of the projecting spines is often differentiated into a bundle of fibres converging on to the spines some way up (distally); these, comparable to the myonemes of Infusoria (q.v.), &c., and termed “myophrisks”, possibly serve to drag outwards the surface and so extend it, with concurrent dilatation of the alveoli, and lower the specific gravity of the animal. In this group also a thick temporary flagellum “sarcoflagellum” may be formed, apparently by the coalescence of a number of pseudopodia. The pigmented mass or “phaeodium” in the ectoplasm of Phaeodaria appears to be an excretory product, formed within the central capsule and passing immediately outwards; a similar uniform deposit of pigmented granules occurs in the Colloid species, Thalassicolla nucleata. The wall of the central capsule is simple in the Spumellaria, but formed of two layers in the Nassellaria and Phaeodaria. In the Nassellaria the oscule is simply a perforated area, and a cone of differentiated fibres in the intracapsular cytoplasm has its base on it: it is termed the “porocone,” and the fibres may possibly be muscular (myonemes). In Phaeodaria, the inner membrane at each oscule is prolonged through the outer into a tube (“proboscis”): the outer membrane of the principal oscule forms a large radially striated circular plate, the “astropyle,” or “operculum.” The innermost shell of some with concentric shells may lie within the central capsule, or even within the nucleus; this is due to the growth of these organs after the initial shell is formed, so that they pass out by lobes through the latticed openings of the embryonic shell, which lobes ultimately coalesce outside the embryonic chamber, and so come finally to invest it (fig. III. 17). In some, a symbiosis occurs with Zooxanthella, Brandt, a Flagellate of the group Chrysomadineae, which in the resting state inhabits the extracapsular cytoplasm growing and dividing freely therein, and only (under study) becoming free and flagellate on the death of the host (fig. III. 4, 6-13). The Silicoflagellata or Dictyochidae, also possessing a vegetable-colouring matter, but with a skeleton of impure silica (like that of Phaeodaria), may pass some of their lives in symbiosis with Radiolaria.
Fig. I.—Thalassicolla pelagica, Haeckel; ×25. CK, central capsule; EP, extracapsular protoplasm; al, alveoli, liquid-holding vacuoles in the protoplasm similar to those of Heliozoa, Hastigerina, &c.; ps, pseudopodia. The minute unlettered dots are the “yellow cells.”
Living Radiolaria were first observed and partially described by W. I. Tilesius in 1803-6 and 1814, by W. Baird in 1830, and by C. G. Ehrenberg in 1831, as luminous organisms in the sea; F. J. F. Meyen in 1834 recognized their animal character and the siliceous nature of their spicules. Ehrenberg a little later described a large number of Nassellarian skeletons under the name of Polycystina (1838), but without more than a very slight knowledge of a few living forms. T. H. Huxley in 1851 made the first adequate study of the living animal, and was followed by Joh. Müller in the same decade. E. Haeckel began his publications in 1862, and in two enormous, abundantly illustrated, systematic works, besides minor publications, has dealt exhaustively with the cytology, classification, and distribution of the class. Next in value come the contributions of Richard Hertwig (largely developmental), besides those of L. Cienkowsky, Karl Brandt and A. Borgert, while to F. Dreyer and V. Häcker we owe valuable studies on the physical relations of the skeleton.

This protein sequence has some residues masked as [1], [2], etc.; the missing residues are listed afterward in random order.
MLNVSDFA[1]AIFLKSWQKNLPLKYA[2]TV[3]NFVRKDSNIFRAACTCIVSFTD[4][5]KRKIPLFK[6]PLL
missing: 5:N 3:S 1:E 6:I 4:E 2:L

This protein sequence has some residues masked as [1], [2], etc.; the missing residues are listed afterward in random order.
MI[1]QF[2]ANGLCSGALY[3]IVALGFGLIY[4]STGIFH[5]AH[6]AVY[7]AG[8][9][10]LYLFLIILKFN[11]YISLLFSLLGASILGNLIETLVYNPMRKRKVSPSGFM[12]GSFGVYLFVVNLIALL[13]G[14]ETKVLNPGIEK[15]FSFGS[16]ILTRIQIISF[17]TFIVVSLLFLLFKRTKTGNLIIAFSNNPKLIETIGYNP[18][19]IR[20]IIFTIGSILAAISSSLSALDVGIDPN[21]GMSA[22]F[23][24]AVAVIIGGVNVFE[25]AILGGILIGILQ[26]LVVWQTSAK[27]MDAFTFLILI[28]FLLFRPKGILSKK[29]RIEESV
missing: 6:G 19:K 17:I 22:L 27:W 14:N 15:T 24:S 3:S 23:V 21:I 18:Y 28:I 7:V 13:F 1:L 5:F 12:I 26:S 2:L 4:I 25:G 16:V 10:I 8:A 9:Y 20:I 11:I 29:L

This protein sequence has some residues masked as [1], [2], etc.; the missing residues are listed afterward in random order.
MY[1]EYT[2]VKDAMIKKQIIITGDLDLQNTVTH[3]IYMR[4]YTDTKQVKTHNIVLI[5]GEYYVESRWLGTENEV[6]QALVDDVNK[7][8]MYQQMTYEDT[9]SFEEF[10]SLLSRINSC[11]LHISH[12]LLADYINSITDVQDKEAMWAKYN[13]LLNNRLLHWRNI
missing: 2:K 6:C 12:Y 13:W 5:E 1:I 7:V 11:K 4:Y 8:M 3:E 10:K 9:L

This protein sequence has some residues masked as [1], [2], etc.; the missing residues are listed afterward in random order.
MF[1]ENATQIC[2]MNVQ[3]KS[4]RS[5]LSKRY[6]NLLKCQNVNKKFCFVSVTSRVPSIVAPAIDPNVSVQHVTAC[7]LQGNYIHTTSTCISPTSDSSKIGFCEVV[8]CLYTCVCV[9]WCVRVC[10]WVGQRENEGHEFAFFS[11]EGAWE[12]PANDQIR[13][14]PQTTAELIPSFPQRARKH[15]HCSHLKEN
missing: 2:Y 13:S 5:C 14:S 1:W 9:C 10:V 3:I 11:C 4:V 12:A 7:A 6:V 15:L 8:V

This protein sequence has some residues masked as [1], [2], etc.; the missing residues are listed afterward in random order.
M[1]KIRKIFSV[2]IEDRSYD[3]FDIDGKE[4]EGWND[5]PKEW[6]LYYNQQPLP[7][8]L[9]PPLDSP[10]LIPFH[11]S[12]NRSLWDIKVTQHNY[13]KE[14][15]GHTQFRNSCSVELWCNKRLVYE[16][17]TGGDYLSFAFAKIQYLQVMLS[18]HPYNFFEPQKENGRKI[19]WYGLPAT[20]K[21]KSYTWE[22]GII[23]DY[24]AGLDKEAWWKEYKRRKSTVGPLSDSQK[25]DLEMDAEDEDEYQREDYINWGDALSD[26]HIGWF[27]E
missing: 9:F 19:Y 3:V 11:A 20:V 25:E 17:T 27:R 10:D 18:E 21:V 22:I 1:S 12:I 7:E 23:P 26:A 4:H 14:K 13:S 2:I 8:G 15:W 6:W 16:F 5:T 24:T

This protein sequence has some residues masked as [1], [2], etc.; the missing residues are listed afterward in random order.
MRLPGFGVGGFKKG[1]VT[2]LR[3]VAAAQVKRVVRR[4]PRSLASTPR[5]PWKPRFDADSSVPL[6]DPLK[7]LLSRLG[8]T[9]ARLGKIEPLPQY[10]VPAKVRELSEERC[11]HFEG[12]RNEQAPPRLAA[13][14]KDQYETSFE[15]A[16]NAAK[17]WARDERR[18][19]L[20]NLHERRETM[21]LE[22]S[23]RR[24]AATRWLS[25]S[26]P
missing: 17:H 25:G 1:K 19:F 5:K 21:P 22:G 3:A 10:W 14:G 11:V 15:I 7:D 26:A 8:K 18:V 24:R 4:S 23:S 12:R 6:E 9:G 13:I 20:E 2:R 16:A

Fig. II.—Eucyrtidium cranioides, Haeck.; ×150; one of the Nassellaria. Entire animal as seen in the living condition. The central capsule is hidden by the beehive-shaped siliceous shell within which it is lodged.
Our classification is taken from Haeckel.
A. Spumellaria, Haeck. (Peripylaea, Hertwig). Central capsule perforated with numerous evenly distributed pores. Skeleton siliceous, latticed or of detached spicules, or absent. Form homaxonic or with at least three planes of symmetry intersecting at right angles, rarely irregular or spiral, sometimes forming colonies, i.e. with several central capsules in a common external cytoplasm.
I. Skeleton of detached spicules, or absent.
Fam. 1. Colloidea. Skeleton absent. Thalassicolla, Huxl. (figs. I. and III. 1); Thalassophysa, Haeck.; Collozoum, Haeck. (fig. III. 2-5, 15, 16); Actissa, Haeck.
Fam. 2. Beloidea. Skeleton spicular. Sphaerozoum, Haeck.; Raphidozoum, Haeck.
II. Skeleton latticed or spongy-reticulated.
Fam. 3. Sphaeroidea. Skeleton homaxial, sometimes colonial. Collosphaera, Mull.; Haliomma, Ehrb.; Actinomma, Haeck. (fig. III. 17), showing concentric latticed shells, the smallest intranuclear, all connected by radial spines; Spongosphaera, Haeck. (fig. IV. 8); Heliosphaera, Haeck. (fig. III. 14).
Fam. 4. Prunoidea. Skeleton a prolate spheroid or cylinder of circular section, sometimes constricted like a dice-box.
Fam. 5. Discoidea. Shell flattened, of circular plan, rarely becoming spiral.
Fam. 6. Larcoidea. Shell with three unequal axes, elliptical in the plane of any two, more rarely becoming irregular or spiral.
B. Acantharia, Haeck. (Actipylaea, Hertw.). Skeleton of spicules of acanthin radiating from a centre, and usually twenty